Schleifstein was born 1941, Josef (Janek) Szlajfsztajn to Israel and Esther Szlajfsztajn (born Shvitzman) in the Jewish ghetto outside Sandomierz, Poland during the German occupation. Schleifstein and his parents lived in the Sandomierz ghetto until it was evacuated in June 1942, after which they were moved to the Czestochowa Ghetto, where his parents were likely put to work in the Hasag factory . Schleifstein’s parents kept him hidden in cellars because Nazi guards would take children, too young to be used as laborers and therefore “useless”, and send them to the gas chambers at Auschwitz. Schleifstein’s memories of being hidden in cellars and dark places haunted him for years, causing him “terrible nightmares”, giving him a fear of death and lifelong aversion to being in the dark.
In 1943, the familywas deported to Buchenwald concentration camp . On arrival, Schleifstein’s parents were sent to the right to become slave laborers and he was sent to the left, to the group of small children and elderly or otherwise deemed unfit for work, who were to be killed immediately. The 1947 American Jewish Joint Distribution Committee (JDC) document that first brought Schleifstein’s case to light, notes that “In the general confusion of lining up, however, Joseph’s father found a large sack and, with a stern warning to keep absolutely quiet, placed his 2 1/2-year-old child in it.” The sack, containing the father’s leather crafting tools and some clothing, allowed Schleifstein to be smuggled into the camp, undetected by the guards. Schleifstein’s mother was sent to Bergen Belsen concentration camp. Those who had lined up on the left were all sent to their deaths.
For a time, Schleifstein, nickname “Jupp” was hidden by his father with the help of two anti-fascist German prisoners, but he was eventually discovered. The SS guards took a liking to him and came to treat him as a “camp mascot”, having a small camp uniform made for him and having him take part in morning appells, where he would salute the guard and report, “All prisoners accounted for.” Nonetheless, when there were formal inspections by visiting Nazi officials, Schleifstein had to be hidden and he said he was once lined up for execution but was saved by his father’s intervention. His father was valued for his service making saddles and harnesses. Schleifstein also said at one point, he became very ill and had to live at the camp hospital
Schleifstein and his father were liberated by the American army on April 12, 1945. Soldiers found over 21.000 prisoners at Buchenwald, including nearly 1.000 minors, mostly teenagers. Schleifstein was photographed numerous times when the camp was liberated, including one notable photo of him sitting on the running board of a United Nations Relief and Rehabilitation truck . He and the other young children had nothing to wear because of the shortage of clothing, so they were made outfits from the uniforms of German soldiers. Schleifstein’s memories of liberation were recorded by the JDC in the 1947 document. “Joseph recalls that day with joy for several reasons. First, because from that day on he no longer had to hide. Secondly, because he started getting ‘lots more to eat and drink.’ And thirdly, Joseph remembers this with greatest glee, because there were ‘lots and lots’ of rides that the Americans gave him on their tanks and jeeps.”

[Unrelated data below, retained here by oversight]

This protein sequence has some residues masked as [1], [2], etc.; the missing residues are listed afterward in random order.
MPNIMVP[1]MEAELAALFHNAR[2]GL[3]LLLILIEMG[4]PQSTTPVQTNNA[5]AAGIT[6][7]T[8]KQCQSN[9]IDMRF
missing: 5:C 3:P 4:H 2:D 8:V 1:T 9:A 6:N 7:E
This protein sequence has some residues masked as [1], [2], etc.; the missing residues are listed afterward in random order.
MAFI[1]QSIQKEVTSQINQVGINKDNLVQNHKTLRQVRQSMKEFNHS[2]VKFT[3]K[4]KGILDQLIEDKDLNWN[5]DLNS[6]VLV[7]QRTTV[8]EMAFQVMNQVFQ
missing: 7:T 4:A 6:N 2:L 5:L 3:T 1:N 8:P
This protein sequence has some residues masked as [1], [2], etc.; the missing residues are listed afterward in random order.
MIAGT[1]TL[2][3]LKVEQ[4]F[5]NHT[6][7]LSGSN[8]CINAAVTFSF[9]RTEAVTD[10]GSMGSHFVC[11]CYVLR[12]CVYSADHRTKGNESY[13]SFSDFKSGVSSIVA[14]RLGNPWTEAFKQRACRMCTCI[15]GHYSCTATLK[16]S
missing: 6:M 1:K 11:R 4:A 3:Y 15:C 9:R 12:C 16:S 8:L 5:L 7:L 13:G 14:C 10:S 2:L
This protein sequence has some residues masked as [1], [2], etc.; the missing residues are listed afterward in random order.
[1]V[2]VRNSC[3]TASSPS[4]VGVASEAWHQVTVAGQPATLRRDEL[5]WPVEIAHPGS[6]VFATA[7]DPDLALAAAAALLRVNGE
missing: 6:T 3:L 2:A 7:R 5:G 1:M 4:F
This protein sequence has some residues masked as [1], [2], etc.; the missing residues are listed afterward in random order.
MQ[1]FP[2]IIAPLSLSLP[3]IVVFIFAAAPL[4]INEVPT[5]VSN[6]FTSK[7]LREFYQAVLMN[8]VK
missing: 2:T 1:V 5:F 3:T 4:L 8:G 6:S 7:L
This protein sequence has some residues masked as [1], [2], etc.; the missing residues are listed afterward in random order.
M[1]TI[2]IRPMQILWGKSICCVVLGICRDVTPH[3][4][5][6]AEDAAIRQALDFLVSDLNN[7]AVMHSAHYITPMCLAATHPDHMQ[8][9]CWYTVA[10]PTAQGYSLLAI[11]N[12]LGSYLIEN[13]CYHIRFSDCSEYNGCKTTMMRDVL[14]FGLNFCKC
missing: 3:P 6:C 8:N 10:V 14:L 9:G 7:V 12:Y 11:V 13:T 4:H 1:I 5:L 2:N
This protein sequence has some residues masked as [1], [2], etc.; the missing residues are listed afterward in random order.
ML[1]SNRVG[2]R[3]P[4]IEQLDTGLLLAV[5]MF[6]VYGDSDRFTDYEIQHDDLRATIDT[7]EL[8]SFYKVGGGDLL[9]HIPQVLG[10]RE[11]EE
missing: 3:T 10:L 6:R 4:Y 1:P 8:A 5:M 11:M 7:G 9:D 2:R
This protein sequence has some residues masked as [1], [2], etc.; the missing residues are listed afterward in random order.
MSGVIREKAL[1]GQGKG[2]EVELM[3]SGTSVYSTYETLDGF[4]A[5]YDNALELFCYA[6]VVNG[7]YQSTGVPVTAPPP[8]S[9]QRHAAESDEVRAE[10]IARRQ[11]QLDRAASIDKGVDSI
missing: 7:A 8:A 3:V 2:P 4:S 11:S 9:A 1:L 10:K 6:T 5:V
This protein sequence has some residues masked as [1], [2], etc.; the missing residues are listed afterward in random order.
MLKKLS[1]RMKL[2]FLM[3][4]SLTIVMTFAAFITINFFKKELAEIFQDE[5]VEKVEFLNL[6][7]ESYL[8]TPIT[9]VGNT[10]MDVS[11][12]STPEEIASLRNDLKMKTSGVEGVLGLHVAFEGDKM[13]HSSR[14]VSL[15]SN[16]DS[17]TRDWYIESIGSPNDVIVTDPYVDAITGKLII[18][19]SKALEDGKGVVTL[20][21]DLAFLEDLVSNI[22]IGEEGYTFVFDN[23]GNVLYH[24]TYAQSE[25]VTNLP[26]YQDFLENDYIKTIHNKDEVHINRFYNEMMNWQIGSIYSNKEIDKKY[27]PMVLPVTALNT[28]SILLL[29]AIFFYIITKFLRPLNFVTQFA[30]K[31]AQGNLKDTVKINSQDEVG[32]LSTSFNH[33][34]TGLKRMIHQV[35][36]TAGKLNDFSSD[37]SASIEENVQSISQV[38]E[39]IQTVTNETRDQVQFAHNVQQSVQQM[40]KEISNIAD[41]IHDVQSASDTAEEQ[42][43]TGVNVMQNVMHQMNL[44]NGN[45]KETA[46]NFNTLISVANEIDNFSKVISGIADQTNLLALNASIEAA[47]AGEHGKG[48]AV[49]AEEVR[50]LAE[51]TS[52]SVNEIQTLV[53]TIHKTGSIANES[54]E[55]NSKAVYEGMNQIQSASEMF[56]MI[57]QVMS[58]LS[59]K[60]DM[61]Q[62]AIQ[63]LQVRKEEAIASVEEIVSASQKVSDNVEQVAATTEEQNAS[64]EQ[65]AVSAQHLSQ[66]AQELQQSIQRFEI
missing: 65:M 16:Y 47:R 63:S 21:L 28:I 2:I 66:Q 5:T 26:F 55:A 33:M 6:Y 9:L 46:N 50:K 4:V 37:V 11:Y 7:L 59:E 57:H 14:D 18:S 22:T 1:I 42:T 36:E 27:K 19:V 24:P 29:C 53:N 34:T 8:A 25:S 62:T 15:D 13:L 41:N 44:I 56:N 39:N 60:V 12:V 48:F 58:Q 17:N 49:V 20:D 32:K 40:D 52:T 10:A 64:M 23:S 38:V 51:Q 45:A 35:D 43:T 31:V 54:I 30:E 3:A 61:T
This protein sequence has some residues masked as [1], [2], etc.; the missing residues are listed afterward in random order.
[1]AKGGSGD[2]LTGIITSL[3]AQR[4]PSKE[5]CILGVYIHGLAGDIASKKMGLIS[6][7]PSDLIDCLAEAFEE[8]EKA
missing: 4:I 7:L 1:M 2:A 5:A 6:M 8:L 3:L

After liberation, the JDC arranged for Schleifstein and his father to get medical treatment in Switzerland. A few months later, they returned to Germany to look for his mother, eventually finding her in the town of Dachau. The family lived there for a time, tehen emigrated to the United States in 1948 with help from the JDC. While living there, he was interviewed by a journalist and photographed wearing his Buchenwald uniform. He also took part in the Buchenwald Camp trial, held in Dachau, Germany by an American military tribunal from April 11, 1947 to August 14, 1947. Schleifstein testified for the prosecution against the defendants, 31 former guards and camp officials. Of the 31 defendants, which included four inmats accused of crimes against other inmates, 22 were sentenced to death; the rest were sentenced to prison.
Schleifstein didn’t talk about his experiences, even with his own children, until decades later. The family had settled in Brooklyn, where a second child was born in 1950. Israel Schleifstein died in 1956 and his wife in 1997. Joseph Schleifstein worked at AT&T for 25 years, retiring in 1997.